Posts Tagged ‘Shakespeare’

Now, that sounds like something from Gilbert and Sullivan doesn’t it? Well, I wish I felt as jolly as those operettas often are, performed as they often are in village hall amateur productions by people with community spirit stamped right through them like a stick of Blackpool rock.

I’ve just had to cancel tickets for tonight’s live stream performance (Shakespeare’s King Lear), beamed  from the National Theatre to our local independent cinema – something I’ve been looking forward to for weeks – because I don’t want to be a nuisance to the rest of the audience or get thrown out for causing a disruption.

Can you tell I’m feeling pretty sorry for myself? I’ve had a hacking cough for over a week. From where it came I have no idea but I lost my voice completely last Thursday, much to the delight of a few who shall remain nameless. As it wasn’t getting any better or showing any signs of going somewhere else, I capitulated and went to the doctor.

 “Haven’t seen you for a long time,”  he said.

Well no, you wouldn’t have because I’m never ill enough to bother you, I thought.

He started typing something into his laptop, half listened to my reason for being there in the first place, waved his stethoscope vaguely in my direction, typed a bit more and said, “there we are, a course of antibiotics. They might not work because I can’t tell if this is viral or bacterial.”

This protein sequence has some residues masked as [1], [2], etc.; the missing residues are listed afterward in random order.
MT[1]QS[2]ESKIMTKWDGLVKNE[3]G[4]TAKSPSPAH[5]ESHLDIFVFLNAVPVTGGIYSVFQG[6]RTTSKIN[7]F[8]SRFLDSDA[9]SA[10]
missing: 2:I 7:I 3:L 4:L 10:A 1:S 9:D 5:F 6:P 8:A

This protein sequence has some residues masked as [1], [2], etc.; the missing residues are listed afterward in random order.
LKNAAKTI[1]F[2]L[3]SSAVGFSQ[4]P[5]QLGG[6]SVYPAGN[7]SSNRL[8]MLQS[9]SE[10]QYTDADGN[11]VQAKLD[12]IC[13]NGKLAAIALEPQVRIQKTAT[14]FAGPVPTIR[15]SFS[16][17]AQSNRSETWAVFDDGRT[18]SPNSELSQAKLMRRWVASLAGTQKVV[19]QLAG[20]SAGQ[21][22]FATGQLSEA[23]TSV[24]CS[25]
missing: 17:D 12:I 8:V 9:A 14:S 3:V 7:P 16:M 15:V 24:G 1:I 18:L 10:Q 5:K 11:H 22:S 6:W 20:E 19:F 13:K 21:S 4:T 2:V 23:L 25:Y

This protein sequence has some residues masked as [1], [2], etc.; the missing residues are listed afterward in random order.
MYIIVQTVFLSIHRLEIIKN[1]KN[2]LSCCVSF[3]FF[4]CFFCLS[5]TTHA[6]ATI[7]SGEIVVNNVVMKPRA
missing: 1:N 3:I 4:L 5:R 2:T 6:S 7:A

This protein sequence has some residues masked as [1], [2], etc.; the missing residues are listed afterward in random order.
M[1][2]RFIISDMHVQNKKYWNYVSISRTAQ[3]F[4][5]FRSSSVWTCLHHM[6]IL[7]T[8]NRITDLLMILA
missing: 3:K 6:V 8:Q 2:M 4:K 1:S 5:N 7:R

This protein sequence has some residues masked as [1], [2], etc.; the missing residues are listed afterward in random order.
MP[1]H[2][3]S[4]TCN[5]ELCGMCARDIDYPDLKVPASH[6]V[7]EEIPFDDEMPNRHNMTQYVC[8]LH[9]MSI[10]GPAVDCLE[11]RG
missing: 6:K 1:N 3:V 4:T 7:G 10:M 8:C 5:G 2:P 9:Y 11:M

As you can imagine this didn’t inspire me with much confidence but as I was feeling too rough to argue (yes, I felt that bad), I thanked him for the three minutes of his time and on the way out paid the pharmacy a ludicrous amount for two items – the tablets and some foul tasting linctus in a brown glass bottle, looking suspiciously similar to the stuff I pour periodically down the drain to keep the water flowing.

Once home, I opened the packet of pills and the first thing I saw on the box was: “Please read the enclosed leaflet before taking this medicine.”